So both the question and Law’s attempted answer surprised me. I was surprised that the interviewer — a philosopher himself (Floris Van Den Berg) and Law would seriously engage in such a dialogue. (After all, the interview is titled “Spotting Bullshit”) Furthermore, although the mind/body issue is an important problem for the philosophy of mind and for metaphysics meriting much attention and discussion, the second “great problem” – namely the deep question: Why is there anything at all? — mentioned by Law is surely a pseudo-problem, unless you happen to engage a certain type of metaphysics or theology. The question, insofar as it is one for modern thought, is one that is engaged by scientific cosmology and theoretical physics. Philosophy and theology, despite their pretense, are not in position to advance any significant theories (i.e., scientifically based theories) about deep reality, as would be required were we to take any proposed ‘answer’ to this somewhat vague question seriously. For the most part philosophers’ and theologians’ answers to the deep question fall into the category of the excreta of bulls. Neither the philosopher Stephen Law nor the publication Free Inquiry shows me that they are adept at spotting such product of the bull.


Despite their latest defeat in a Dover, Pennsylvania courtroom, the Creation/Intelligent Design (ID) movement is not going away; it remains a formidable social force. One of the ways that supporters of this movement attempt to gain credibility with the public is by holding debates with scientists and other advocates for evolution. Several arguments have come forward from supporters of evolution about the merits of debating with Creationist/ID supporters. Some of the best arguments for participating are that:

1. It affords scientists the opportunity to explain evolution and counter the Creationist/ID arguments.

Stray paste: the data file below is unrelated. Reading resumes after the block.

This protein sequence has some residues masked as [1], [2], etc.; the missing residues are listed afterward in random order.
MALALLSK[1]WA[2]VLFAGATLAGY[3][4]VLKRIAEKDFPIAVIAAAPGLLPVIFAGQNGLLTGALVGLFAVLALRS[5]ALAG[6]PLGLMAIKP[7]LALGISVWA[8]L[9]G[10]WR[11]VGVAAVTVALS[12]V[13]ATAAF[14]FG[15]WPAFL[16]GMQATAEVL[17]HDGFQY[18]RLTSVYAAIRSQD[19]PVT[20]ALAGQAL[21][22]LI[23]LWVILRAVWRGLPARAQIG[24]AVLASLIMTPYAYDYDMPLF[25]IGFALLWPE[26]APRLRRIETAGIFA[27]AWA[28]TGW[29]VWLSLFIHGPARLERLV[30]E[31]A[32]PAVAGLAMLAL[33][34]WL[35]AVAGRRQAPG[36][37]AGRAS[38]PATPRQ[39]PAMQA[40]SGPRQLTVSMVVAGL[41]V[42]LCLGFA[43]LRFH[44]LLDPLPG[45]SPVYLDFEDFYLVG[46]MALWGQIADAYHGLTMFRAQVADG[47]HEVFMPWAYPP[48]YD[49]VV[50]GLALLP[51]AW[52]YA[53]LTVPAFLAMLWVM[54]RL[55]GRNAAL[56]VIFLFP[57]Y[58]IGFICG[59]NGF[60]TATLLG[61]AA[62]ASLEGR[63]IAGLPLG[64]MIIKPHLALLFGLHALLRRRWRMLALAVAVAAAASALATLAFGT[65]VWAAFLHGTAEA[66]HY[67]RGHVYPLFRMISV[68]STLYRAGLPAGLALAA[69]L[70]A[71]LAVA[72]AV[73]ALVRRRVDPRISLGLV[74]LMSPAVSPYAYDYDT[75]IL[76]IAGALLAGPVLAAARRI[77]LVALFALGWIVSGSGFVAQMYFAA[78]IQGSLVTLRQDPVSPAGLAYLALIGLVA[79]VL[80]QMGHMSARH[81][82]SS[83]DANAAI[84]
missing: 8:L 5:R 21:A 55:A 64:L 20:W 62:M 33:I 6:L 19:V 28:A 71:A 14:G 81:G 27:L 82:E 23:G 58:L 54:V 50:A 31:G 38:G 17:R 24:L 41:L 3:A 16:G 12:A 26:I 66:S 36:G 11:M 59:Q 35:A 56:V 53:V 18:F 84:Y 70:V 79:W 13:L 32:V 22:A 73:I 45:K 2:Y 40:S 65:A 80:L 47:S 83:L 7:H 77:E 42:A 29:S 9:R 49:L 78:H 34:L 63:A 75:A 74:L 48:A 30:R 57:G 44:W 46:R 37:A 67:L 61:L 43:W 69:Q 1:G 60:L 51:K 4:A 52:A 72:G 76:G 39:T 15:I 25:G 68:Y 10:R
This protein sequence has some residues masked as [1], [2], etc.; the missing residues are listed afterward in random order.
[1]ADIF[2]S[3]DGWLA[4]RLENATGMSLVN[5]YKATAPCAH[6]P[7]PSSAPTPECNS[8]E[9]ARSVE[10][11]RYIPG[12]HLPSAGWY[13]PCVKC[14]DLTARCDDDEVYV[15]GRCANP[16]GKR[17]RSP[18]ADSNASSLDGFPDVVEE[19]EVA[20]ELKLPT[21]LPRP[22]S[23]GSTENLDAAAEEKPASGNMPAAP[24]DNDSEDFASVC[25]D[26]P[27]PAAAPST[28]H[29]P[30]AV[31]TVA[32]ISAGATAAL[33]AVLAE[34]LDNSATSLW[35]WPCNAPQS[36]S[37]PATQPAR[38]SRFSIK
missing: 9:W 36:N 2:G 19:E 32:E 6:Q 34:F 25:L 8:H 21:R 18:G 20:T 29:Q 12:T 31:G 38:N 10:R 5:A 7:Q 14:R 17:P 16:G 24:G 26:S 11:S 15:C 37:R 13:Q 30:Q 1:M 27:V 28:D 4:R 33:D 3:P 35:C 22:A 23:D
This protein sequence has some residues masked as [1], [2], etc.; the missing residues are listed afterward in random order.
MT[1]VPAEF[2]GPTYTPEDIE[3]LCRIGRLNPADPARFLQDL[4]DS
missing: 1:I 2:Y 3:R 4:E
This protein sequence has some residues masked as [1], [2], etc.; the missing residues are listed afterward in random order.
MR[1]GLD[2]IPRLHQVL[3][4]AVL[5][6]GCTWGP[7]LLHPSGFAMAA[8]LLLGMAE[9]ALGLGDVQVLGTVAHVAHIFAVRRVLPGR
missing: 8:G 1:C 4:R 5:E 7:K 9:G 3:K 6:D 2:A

2. Not participating fuels the misconception that scientists are afraid to defend evolution in public because they cannot answer their critics.

3. By not showing up, the Creationist/ID side wins by default.

Some of the best arguments against debating are that merely by participating, false impressions may be created in the minds of audience members, such as:

1. Creationism/Intelligent Design is a serious issue in science.

2. There are two and only two competing ‘theories’ about evolution.

3. Both ‘theories’ are of near equal intellectual and scientific merit.

It seems that there are reasonable arguments on both sides. However, experience has shown that debating creationist/ID supporters is no walk in the park. Any scientist contemplating participating in a public debate should be made aware that there are many potential pitfalls, including:

1. Most Creation/ID verses evolution debates are entertainment venues, not serious intellectual discourse. The majority of attendees arrive with previously formed opinions, often strong opinions! They come to cheer for their side, and to gain psychological reinforcement for their viewpoint. Sometimes, Creationist/ID supporters from local churches arrive by the busload and overwhelm the audience! This can be quite intimidating.

2. Some biologists spend most of their debate time merely explaining evolution. Since this is their specialty, minimal preparation is required. They perform as if they were giving a lecture, and assume that like the lecture hall, the audience will listen attentively, absorb the information, and accept their authority. This strategy is ineffective. Lecturing to a captive audience in a college setting is a much different form of communication than participation in the adversarial atmosphere of a debate. In a public debate, one must use the skills of persuasion and polemics to ‘sell’ ones ideas and arguments to the audience, some of whom are skeptical or hostile to those ideas.